VIA – CONCEPT DEVELOPMENT
Starting with Episode 01, it takes a lot of imagination on the actors behalf to put themselves into the context of this ruined environment that visually goes no further than the minds of the crew. In this sense, shooting with a digital camera allows for smaller and lighter gear, decreasing any distractions that might come from a large crew walking around and a noisy huge film camera. Besides, a lighter camera provides us with great mobility and versatility when setting up shots and capturing any improvisation or coverage that wasn’t planned on the call sheet.
We planned to use Canon’s 5D Mark III for a number of reasons, but they were all dropped when the LOMOs were unable to cover the full frame sensor. We had to go with an APS-C sensor camera. The choice was Canon’s 50D and it’s quite an unusual choice because, even though it’s a strong camera, released in 2008, it wasn’t even supposed to record video.
The greatest feature about the 50D is, due to the enhancements provided by MagicLantern (better explained in Chapter 4 – MagicLantern), this camera was able to beat newer cameras in raw recording because it uses a Compact Flash card instead of the now-standard SD cards, which are much slower by comparison. Compact Flash cards achieve the best results for raw recording for their huge write speed.
Some of the visual and mood references we wanted to achieve through cinematography for Episode 01 come from the game The Last of Us (2013), and some of the jungle sequences from Hunger Games (2012). In both cases, lighting is absolutely realistic – the light is diffuse and doesn’t have so much contrast between the highlight and shadow areas.
As references for framing, our sources were the movies The Book of Eli (2010), I Am Legend (2007) and some sequences from The Road (2009), which make great use of dynamic compositions between background and forefround in order to create tension. A good example of this feeling is the first frame below, from The Book of Eli, where something is happening on the background but all the attention is focused on our character’s face at the foreground. At the same time, they compete visually and it’s hard to stay on his face for the whole shot, going to background and coming back to check his reaction. They complete each other in terms of meaning.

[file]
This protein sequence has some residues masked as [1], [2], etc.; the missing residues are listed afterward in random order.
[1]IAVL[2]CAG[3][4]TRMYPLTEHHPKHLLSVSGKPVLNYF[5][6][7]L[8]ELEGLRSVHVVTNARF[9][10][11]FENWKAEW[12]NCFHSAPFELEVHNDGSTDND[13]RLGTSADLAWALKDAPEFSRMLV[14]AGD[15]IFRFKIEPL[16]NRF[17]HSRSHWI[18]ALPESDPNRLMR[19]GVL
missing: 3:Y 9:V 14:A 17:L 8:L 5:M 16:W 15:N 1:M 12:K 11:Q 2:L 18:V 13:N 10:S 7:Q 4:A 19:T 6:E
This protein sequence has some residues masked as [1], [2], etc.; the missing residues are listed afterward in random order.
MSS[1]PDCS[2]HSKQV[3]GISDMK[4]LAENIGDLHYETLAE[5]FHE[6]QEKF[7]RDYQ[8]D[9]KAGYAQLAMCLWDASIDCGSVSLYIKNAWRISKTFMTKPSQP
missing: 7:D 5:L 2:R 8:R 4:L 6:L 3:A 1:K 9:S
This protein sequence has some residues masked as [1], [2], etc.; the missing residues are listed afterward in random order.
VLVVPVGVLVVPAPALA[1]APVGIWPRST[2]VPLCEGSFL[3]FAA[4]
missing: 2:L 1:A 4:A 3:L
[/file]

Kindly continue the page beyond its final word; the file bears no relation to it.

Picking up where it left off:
Since each episode was shot entirely separate from the other, with a budget of only US$75 for each, we didn’t get any proper lighting gear of even electricity running on set. All of our light variations were based on the Sun’s position, carefully picked daytimes for each sequence and delicate handling of the raw files during post production.
The great brightness also allowed us to work at smaller apertures, bringing more information to the background of each shot, not only an indistinct blur, which helped visually in the sense of creating this world we had in mind, of a city abandoned by men and taken back by nature. We had to keep the camera running at lower ISOs since it didn’t handle noise all that well (we tried to be below ISO640 at all times, going above that only it was absolutely important) – the 50D is quite old already.
Episode 02 on the other hand plays at night, is dark and much more tense than the first part. Because of this, cinematography requires lots of contrast. Based on this, we had numerous practical lights on set – such as torches, a real diegetic campfire, and LED flashlights to create rimlights around the characters, representing moonlight. Since a lot of our lighting relied on real fire, I worked very closely with the art department to intensify or lessen the flames according to each shot, achieving a stylized look, still quite realistic, with great shadow areas in every composition.
In order to keep the camera feeling from the first episode, we didn’t use a single tripod or any other support gear but the shoulder mount, giving me freedom to try long camera moves as well as creating a constant camera shake which works well for tension and increases the realism feeling we wanted for the series, coming closer to a documentary shooting style.
Episode 02 is strongly based on the relationship between the characters, which leads us to more close up shots and reactions than big camera movements or wide shots. With this approach we increase the tension about what’s around them at the same time we capture the essence of their acting and their point of view, by going so close.
Some of the references for framing, lighting and mood come from the movies Doomsday (2008), Hunger Games (2012) and, mainly, The Road (2009).
It’s not a joyous and colorful look but it brings a great complimentary color scheme between the strong orange from the flames and the blue moonlight taking turns between the most bright areas in the shot. In this regard, Episode 02 is the very opposite of Episode 01: no sunlight at all, it’s key lighting is a very warm campfire and most of the lighting is practical along with a couple flashlights so we can change framing quickly without moving light stands and such.
I’ve written about the lens choice for this episode on Chapter VB – Iscoramas, and fortunately we didn’t have any unpleasant surprises.